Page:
Trade with China – May 2021 – Elbow Deep:
As a dairy farmer, whenever I am asked what I think is the greatest risk to farming in the foreseeable future I invariably and only half-jokingly reply that it is politicians. I wasn’t laughing recently, however, when Brook van Velden, the ACT party’s foreign affairs spokesperson, submitted a motion to Parliament asking MPs to declare China’s treatment of the Uyghur people a genocide. She had the full backing of her leader, David Seymour, who boldly exclaimed “We shouldn’t care about trade and declare a genocide in China”.
This somewhat idealistic proposition came hard on the heels of the Labour Government being criticized by their Five Eyes partners for being too cosy with China. Five Eyes, an intelligence gathering and sharing arrangement between the United States, Canada, United Kingdom, Australia and New Zealand, has in recent times tried to expand its remit into other areas of policy. These policy statements are invariably some kind of criticism of China, but New Zealand has annoyed its Five Eyes partners by charting their own course and not signing on to these statements. . . .
Farmers who believed Labour when it said it wanted to double agricultural exports may have experienced a sense of disillusion as they absorbed the messages of Budget 2021. While the government is allocating $1.3bn to modernise rail infrastructure and build locos and wagons in Dunedin, it could find only $62m for agriculture.
Someone has calculated that the country’s 40,000 farm businesses, if they shared the $62m, would each receive $1550 or $29 a week (less than the ongoing minimum benefit increase).
This comparatively meagre sum is to be applied as follows: . .
The winners of the 2021 Elworthy Award, an environmental accolade for deer farmers, are Grant and Sally Charteris of Forest Road Farm in the Central Hawke’s Bay.
The award was presented at the Deer Industry Conference in Invercargill earlier this month.
Lead judge, Janet Gregory, says the eight entrants in the deer environmental awards had many things in common: active farm environment and business plans, and involvement in the deer industry’s productivity and environmental activities.
“All are leaders in the industry, show great passion and stewardship of the land, and are supporting their local communities. Many of them have calculated their greenhouse gas emissions or are planning to do so,” Gregory says. . .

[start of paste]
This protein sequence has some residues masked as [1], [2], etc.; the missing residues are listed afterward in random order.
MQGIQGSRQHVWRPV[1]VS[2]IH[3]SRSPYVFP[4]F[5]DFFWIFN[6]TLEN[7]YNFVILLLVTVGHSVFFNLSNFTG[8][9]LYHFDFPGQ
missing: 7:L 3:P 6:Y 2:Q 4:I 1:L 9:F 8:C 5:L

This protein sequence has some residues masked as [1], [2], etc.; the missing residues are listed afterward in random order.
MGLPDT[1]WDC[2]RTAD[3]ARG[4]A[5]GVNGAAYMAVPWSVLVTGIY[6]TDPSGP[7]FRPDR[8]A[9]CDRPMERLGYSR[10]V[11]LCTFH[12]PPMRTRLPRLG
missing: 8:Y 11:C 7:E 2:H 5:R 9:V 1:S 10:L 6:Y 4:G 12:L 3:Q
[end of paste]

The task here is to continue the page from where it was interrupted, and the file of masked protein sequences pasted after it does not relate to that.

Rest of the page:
“The latest Fonterra announcement of a heightened 2021/2022 farm gate milk price is a big thumbs up for rural New Zealand performance,” says ACT’s Primary Industries spokesperson Mark Cameron.
“Cheers to our dairy farmers for all their hard work. What this means to New Zealand economic recovery in these crazy COVID times, is greater economic certainty.
“After last week’s la la budget which spent billions of dollars, this boost is exactly what the country needs.
“The new pay-out will mean hundreds of millions of additional dollars that flood into the national economy. A fiscal kick up the backside of a struggling economy. It’s great news to help spirit on our recovery and pay for our ballooning debt. . .
Data released today by the Real Estate Institute of New Zealand (REINZ) shows there were 220 more farm sales (+89.4%) for the three months ended April 2021 than for the three months ended April 2020. Overall, there were 466 farm sales in the three months ended April 2021, compared to 432 farm sales for the three months ended March 2021 (+7.9%), and 246 farm sales for the three months ended April 2020.
1,677 farms were sold in the year to April 2021, 45.1% more than were sold in the year to April 2020, with 120.0% more Dairy farms, 84.1% more Dairy Support, 20.8% more Grazing farms, 54.4% more Finishing farms and 11.8% less Arable farms sold over the same period.
The median price per hectare for all farms sold in the three months to April 2021 was $29,746 compared to $22,435 recorded for three months ended April 2020 (+32.6%). The median price per hectare increased 14.8% compared to March 2021. . .
As the media frenzy caused by a ‘planetary health diet’ proposed in a new report from an EAT-Lancet commission this month continues, it is perhaps timely to recall that the Food and Agriculture Organization of the United Nations (FAO) has set the record straight regarding not just the level of greenhouse gases that livestock emit (see yesterday’s posting on this blog) but also incorrect information about how much food (crops eatable by humans) is consumed by livestock. It’s not a lot.
The EAT-Lancet report summarizes scientific evidence for a global food system transition towards healthy diets from sustainable agriculture. The report concludes that a global shift towards a diet made up of high quantities of fruits, vegetables and plant-based protein and low quantities of animal protein could catalyze the achievement of both the 17 Sustainable Development Goals (SDGs) and the landmark 2015 Paris Agreement to combat climate change.
Anne Mottet, an FAO livestock development officer specializing in natural resource use efficiency and climate change, usefully informs us of incorrect, if widespread, information and understanding about the so-called ‘food-feed competition’. . .